This weekend I taught PILATES Upright. It was wonderful to see all deepen their core connections with solid leg foundations.
New ideas of stabilization can enhance the body without making the body rigid. Past old principles of knitting the ribs together and tucking does not allow proper movement principles of walking, dancing, golf and tennis for example. The problems of the back being hyperextended may have other reasons than weak upper abdominals.
How does the legs organize the pelvis?
Are the legs not doing their correct job and the back is compensating?
The Back muscles are tight.
The iliopsoas is tight.
When I feel well organized over my legs, my abdominals naturally engaged. With full breath and a diaphragm that moves, the pelvic floor and transverse abdominus can engage. Knitting the ribs together diminishes the movement of the diaphragm.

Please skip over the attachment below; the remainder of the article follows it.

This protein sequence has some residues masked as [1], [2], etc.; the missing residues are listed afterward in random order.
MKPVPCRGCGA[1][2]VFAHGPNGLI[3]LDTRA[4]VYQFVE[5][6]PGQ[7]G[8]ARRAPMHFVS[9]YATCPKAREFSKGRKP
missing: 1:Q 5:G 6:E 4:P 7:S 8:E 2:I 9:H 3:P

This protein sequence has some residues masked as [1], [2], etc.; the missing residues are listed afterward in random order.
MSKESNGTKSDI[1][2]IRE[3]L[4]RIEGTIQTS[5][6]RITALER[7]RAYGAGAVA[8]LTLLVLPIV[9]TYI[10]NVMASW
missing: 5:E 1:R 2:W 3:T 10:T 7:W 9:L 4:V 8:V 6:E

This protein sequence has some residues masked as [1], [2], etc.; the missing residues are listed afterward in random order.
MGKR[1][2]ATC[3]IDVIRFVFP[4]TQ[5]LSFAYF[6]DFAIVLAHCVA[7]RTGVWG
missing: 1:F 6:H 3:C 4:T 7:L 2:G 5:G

Visualizing the multifidus helps me get back my flexion in my ribcage of a neutral spine. We have a skeleton at the studio that suppose to move. Seeing the skeleton, its posture is horrible. When I bring the spinal processes together, you can see the skeleton come back to a neutral spine and the ribs open in the back.
Taking a stand
What makes Pilates Upright different is using the block. Betweeen a workshop with Liz Koch, Marika Molnar and my studies in yoga, they inspired me to play with the block to explore balance and correct sequencing in standing. Many are trying to use the gesture side to hold themselves up. The block shows how important the standing leg is.